There is no clear explanation for how OCD is developed, a number of different factors may take part in the condition, these can be family history, so you’re more likely to develop OCD if a family member has it, possibly because its in your genes. Differences in the brain, people with OCD can have areas that are unusually high activity in their brain or low levels of chemicals called serotonin. It could possible be brought on by a life event, maybe experiencing bullying, abuse or neglect, child birth or bereavement. It could be to do with your personality, being neat, having high personal standards may be more likely to develop OCD, as may those who are generally quite anxious or have a very strong sense of responsibility for themselves and others.

Getting help

Like anything, it is important to get help when you feel lie you could have OCD as it can lead to having a significant impact on your life. If you think friends or family may have signs of OCD, try talking to them about your concerns and suggest they seek help.

It most likely will not get better on its own, treatment and support is available to help you manage your symptoms and have a better quality of life.

Visit your GP, they will ask about your symptoms and can refer you to a local psychological therapies service if necessary or you could refer yourself directly to a psychological therapy service.

Treatment for OCD

There are many effective treatments for OCD that can help reduce the impact that the condition can have on your life.

These can include:

  • Psychological therapy- this is known as a special type of cognitive behavioural therapy, that will help you face your fears and obsessive thoughts.
  • Medication- normally a type of antidepressant medication will be given known as an SSRI that can help by altering the balance of the chemicals in the brain.

Self help strategies for living with OCD:

  • Learn to cope effectively: Try to learn good coping strategies for dealing with stress like getting enough sleep, eating well, exercising, meditation and sticking with a treatment plan.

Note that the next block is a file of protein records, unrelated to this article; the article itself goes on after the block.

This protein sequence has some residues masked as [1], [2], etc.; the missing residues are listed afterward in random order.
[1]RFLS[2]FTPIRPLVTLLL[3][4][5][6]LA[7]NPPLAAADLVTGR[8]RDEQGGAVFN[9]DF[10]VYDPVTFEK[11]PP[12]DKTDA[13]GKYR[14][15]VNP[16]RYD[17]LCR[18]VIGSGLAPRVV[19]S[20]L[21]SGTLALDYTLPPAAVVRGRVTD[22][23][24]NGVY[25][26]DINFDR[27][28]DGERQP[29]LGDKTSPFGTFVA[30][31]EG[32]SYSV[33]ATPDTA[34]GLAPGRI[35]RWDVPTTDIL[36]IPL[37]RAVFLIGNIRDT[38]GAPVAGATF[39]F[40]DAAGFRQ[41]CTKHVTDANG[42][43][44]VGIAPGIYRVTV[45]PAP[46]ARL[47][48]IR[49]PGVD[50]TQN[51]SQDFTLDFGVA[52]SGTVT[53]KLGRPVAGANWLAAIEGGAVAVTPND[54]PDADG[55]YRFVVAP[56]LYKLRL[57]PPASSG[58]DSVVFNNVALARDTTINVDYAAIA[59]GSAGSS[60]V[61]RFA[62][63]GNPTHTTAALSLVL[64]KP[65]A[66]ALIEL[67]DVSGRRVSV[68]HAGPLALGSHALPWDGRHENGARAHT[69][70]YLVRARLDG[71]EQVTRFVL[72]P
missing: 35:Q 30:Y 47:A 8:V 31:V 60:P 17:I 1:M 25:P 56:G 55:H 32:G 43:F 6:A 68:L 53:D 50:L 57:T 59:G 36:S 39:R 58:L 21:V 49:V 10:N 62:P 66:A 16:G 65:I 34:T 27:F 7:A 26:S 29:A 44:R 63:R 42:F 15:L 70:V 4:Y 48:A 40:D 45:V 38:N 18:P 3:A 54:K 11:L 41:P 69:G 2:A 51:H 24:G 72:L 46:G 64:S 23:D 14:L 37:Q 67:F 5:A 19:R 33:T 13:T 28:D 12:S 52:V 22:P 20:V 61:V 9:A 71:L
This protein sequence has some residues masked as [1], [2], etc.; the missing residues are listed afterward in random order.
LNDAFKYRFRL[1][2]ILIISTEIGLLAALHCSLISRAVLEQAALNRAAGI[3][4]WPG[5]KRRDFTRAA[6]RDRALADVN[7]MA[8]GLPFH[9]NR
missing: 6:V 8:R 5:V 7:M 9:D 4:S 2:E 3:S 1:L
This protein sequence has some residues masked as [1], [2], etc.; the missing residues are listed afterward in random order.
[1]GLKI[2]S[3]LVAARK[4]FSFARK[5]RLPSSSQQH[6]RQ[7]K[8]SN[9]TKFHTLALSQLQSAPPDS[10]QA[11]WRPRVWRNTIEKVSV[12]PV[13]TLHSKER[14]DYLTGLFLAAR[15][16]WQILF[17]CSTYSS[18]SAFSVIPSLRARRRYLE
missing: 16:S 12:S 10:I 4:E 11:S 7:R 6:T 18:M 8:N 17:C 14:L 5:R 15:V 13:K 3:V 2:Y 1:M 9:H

• Handle your worries: Like stress, OCD and excessive worry go hand in hand. This can particularly focus on a theme of obsessions, it could relate to everyday matters, such as paying bills or performing well at work. Unfortunately, worrying can often consume quite a bit of energy and make it hard to relax. Learning how to cope with worry, such as figuring out why you’re worried, deciding how to cope with the worst scenario that could happen, is a good self help strategy.
  • Relation: Deep breathing, mindfulness meditation, and progressive muscle relaxation can be very effective additions to helping OCD.
  • Get moving: It’s said in a lot of things, but its true. Physical activities have a lot of benefits, including reducing cholesterol levels and lower your risk or heart disease and diabetes. However, there is evidence that exercise such as running may be an important OCD self help strategy.
  • Be mindful: Be mindful of distressing and disturbing thoughts that may act as a form of exposure to feared obsessions, similar to a person who is afraid of a certain animal, spending time with it will lessen the fear. Mindfulness may help you become less invested in your thoughts and help you realise that a thought is just a collection of words or images.
  • Explore different therapies and go with what suits you best!

Call MIND on 0845 766 0163 or email info@mind.org.uk

Call OCD UK on 03332 127 890 or contact them on their website